Commentary: Academy reform or COVID?


History was made at the 93rd Academy Awards on Sunday as Yuh-Jung Youn and Chloé Zhao, two women of color, took home Oscars, Youn for best supporting actress and Zhao for her direction of “Nomadland.” Youn is the first Korean actress to be nominated, as well as the first Asian actress since 1957 to win the prestigious film award, while Zhao is the second woman ever to have received the Oscar for best director.
The members of the Academy select its winners from five \nominees for individual categories such as best actress and best actor. However, the increase in racial diversity in this year’s winners compared to previous ones raises questions about the pandemic’s effect on the film industry and with it, the nominees chosen.
Because most viewers, including the Oscar voters, saw movies in 2020 via streaming rather than at theaters, this may have allowed more attention to be focused on niche film categories, or less mainstream motion pictures made by persons of color.
The Academy has quite a history of controversy regarding lack of diversity. Before this year, out of the 3,140 statuettes that have been given out since 1929, only 274 cinematic works created by and featuring women have received the prestigious award, and 32 of people from an ethnic minority have been awarded an Oscar. Two years ago, the hashtag #OscarsSoWhite blew up on social media, targeting the voting board for their lack of representation in nominations and winners.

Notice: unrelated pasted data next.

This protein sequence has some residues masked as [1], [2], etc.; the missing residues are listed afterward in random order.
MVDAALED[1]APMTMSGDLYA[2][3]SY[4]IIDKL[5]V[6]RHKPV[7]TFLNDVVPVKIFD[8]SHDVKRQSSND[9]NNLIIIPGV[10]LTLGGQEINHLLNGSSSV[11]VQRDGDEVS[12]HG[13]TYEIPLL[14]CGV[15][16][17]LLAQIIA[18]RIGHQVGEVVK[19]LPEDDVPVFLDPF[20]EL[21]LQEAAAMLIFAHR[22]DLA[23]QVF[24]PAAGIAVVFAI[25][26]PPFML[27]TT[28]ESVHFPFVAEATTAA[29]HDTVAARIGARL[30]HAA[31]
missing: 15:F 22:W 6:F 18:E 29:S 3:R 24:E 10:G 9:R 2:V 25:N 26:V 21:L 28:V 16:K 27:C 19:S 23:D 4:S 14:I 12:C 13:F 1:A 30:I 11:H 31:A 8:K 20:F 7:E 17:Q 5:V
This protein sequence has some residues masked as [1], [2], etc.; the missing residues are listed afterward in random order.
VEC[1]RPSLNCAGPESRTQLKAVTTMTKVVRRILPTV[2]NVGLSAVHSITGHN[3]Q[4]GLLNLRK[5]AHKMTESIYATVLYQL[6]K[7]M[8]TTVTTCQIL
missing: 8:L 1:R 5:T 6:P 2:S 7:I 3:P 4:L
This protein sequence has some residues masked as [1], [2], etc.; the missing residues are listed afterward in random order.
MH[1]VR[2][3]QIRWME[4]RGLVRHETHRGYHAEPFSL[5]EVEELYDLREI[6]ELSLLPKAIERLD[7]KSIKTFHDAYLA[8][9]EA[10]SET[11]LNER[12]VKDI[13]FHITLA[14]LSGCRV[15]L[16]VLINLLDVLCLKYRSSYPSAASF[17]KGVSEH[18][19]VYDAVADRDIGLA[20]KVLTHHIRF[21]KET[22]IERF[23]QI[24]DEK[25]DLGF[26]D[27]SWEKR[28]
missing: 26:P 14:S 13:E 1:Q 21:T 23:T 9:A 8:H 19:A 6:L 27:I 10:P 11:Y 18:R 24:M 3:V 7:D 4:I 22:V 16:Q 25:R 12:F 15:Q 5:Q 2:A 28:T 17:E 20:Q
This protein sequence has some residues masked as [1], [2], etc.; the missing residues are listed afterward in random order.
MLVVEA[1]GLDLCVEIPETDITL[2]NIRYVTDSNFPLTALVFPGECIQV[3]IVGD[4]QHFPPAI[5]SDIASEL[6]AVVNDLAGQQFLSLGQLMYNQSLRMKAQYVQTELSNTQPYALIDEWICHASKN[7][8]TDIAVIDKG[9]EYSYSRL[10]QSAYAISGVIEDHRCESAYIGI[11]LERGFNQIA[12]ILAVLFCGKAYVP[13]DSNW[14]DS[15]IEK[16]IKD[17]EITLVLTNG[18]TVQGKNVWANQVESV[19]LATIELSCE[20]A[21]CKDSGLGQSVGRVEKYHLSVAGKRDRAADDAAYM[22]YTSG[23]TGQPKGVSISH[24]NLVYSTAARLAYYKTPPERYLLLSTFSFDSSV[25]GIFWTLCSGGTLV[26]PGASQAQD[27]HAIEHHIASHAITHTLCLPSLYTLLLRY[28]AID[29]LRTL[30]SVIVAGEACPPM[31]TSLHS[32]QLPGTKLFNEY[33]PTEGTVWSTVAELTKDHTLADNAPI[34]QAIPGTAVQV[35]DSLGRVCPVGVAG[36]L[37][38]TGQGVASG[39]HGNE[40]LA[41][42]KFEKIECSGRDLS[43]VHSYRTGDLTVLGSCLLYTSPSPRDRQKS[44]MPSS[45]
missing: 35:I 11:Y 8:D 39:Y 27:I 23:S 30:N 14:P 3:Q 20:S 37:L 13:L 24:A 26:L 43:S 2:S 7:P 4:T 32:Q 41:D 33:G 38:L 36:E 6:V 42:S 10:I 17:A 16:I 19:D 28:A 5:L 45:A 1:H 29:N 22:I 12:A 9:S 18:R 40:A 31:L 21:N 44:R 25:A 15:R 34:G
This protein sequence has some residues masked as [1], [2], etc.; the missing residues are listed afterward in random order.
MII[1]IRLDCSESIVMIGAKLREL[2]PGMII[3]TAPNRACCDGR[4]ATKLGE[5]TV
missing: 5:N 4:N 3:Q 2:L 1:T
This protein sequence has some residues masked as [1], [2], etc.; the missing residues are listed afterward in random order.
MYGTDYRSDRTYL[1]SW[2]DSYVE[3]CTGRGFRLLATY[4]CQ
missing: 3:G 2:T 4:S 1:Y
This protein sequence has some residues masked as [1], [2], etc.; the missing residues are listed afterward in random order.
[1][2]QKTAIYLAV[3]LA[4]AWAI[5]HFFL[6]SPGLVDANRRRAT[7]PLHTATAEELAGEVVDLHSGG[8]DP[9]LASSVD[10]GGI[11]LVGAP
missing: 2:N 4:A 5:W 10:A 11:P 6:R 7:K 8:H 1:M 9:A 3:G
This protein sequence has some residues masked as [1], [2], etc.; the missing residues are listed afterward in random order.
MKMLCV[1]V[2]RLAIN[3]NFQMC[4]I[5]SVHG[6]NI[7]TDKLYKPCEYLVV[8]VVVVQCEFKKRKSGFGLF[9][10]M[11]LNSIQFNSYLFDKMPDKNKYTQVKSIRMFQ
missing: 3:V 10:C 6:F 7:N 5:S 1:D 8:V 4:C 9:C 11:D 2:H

Whenever there is a diversity, however, race-baiting and classification become the main discussions rather than a celebration of the winner’s achievement. This has been made an even bigger deal with the Academy planning to enforce a diversity quota to ensure that underrepresented groups are given inclusion in the prestigious award in the future.
Media outlets reporting on director Chloé Zhao’s win called it a “major win” and dubbed Zhao as the first “woman of color” to receive an Oscar for best director. Last year, the film Korean film “Parasite” won multiple Oscars, including best picture, best director, international film, and original screenplay. Despite this, none of the film’s actors were nominated in any of the acting categories. Both of these events have become quite major controversies; “Parasite” for its continued lack of acknowledgement of Asian actors, and Zhao, for the selective way the media chooses to synonymize the term “person of color” with Asians.
Regardless, this year’s ceremony was a major victory for underrepresented groups. The novel faces of the Oscars shows the significance of fighting for equality and the positive changes it brings. Many see this as a one-time success for minorities and women, but with the precedent this year’s ceremony has set, the depreciated communities still have a fighting chance even as 2021 films may once again be white-dominated.